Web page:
Saving for your children’s post-secondary schooling is a very important financial decisions for parents to make. Upon having children, many couples opt to open an RESP (Registered Education Savings Plan) or order to manage these funds and prepare for the high costs of post-secondary education. If you and your partners are separating, it is a good idea to discuss what you will do with your RESPs to ensure your children still benefit from these funds.
How Are RESPs Used For Children's Education After A Divorce
Most commonly, parties include a clause in their Separation Agreement stating that they will use the funds in their RESP towards the children’s education and living expenses while they pursue post-secondary education in their first degree. But, in the event that these funds are not sufficient to cover the Children’s post-secondary expenses then the parties will share the children’s post-secondary educational expenses as agreed between them, having regard to the financial circumstances of the parties at the time, the availability of other sources of funding such as student loans, scholarships and the children’s ability to contribute to their own education. However, if the children do not attend post-secondary, this can cause some issues of what to do with the funds in the RESP.
What If Children Do Not Attend Post-Secondary Education
If funds in an RESP are not used for the children's education, for whatever reason, the RESP may be closed and the funds from the plan will be returned to the plan contributors or the beneficiaries. Income earned on the contributions are taxable in the hands of the contributor. Unused Government contributions and income earned on those contributions go back to the Government. It is also important to note that RESPs can remain open for 35 years, so if you are unsure about your child’s future at the time of divorce, you do have some flexibility. You may also add beneficiaries in the future should you have another child.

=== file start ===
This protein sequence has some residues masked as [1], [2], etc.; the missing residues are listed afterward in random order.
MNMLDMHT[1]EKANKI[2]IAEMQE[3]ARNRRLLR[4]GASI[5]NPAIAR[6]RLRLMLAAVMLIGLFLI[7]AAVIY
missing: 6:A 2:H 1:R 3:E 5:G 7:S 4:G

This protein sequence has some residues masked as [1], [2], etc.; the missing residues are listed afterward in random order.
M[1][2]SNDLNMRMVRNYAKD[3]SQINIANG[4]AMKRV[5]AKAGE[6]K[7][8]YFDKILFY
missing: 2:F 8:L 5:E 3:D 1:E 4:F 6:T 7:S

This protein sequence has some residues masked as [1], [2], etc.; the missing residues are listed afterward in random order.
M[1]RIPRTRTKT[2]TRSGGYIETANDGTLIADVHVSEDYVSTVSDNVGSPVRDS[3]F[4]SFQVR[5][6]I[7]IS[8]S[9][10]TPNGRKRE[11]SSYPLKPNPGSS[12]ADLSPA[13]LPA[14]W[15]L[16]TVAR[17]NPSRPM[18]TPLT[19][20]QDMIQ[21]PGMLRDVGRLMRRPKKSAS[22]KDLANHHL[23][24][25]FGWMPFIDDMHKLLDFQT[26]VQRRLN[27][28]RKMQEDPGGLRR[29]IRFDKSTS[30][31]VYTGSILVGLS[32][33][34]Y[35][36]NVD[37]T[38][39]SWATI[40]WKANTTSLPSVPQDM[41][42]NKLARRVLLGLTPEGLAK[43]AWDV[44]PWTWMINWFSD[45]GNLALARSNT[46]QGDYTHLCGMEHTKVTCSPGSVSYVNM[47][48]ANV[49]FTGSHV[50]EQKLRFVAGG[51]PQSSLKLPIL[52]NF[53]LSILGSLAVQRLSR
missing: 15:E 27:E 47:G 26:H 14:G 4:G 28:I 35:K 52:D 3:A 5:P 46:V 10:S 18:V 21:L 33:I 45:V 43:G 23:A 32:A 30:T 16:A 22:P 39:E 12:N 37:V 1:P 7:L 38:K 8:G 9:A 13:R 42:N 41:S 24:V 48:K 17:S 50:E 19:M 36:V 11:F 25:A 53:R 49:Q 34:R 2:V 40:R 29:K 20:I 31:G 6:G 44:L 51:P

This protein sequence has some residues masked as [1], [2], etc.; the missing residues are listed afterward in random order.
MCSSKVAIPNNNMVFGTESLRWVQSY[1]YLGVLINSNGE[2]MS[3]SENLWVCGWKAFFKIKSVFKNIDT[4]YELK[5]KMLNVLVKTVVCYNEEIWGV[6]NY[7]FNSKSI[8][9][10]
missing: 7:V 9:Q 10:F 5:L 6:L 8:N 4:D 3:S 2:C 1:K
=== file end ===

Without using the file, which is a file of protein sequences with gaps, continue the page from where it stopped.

Case Law Regarding RESPs in Canada
Generally, in Alberta the case law indicates that RESPs are not Family Property and should be treated more as funds held in trust for the beneficiaries. As such, it is common to see any remaining balance left in the RESP after the children graduate post-secondary be divided between the beneficiaries such as the result in Delorme v Delorme, 2017 ABQB 699. With respect to utilizing the available RESP funds, the recent case, VLG v WAJ, 2020 ABQB 105 states that, “any payments for tuition, books and supplies (including computer equipment if needed) shall be made firstly from the RESPS so as to maximize withdrawals and then shall be shared by the parties equally, pending the results of the special chambers application”. It is obvious from the case law that RESPs are for the benefit of the child and should not be regarded as property during divorce negotiations.
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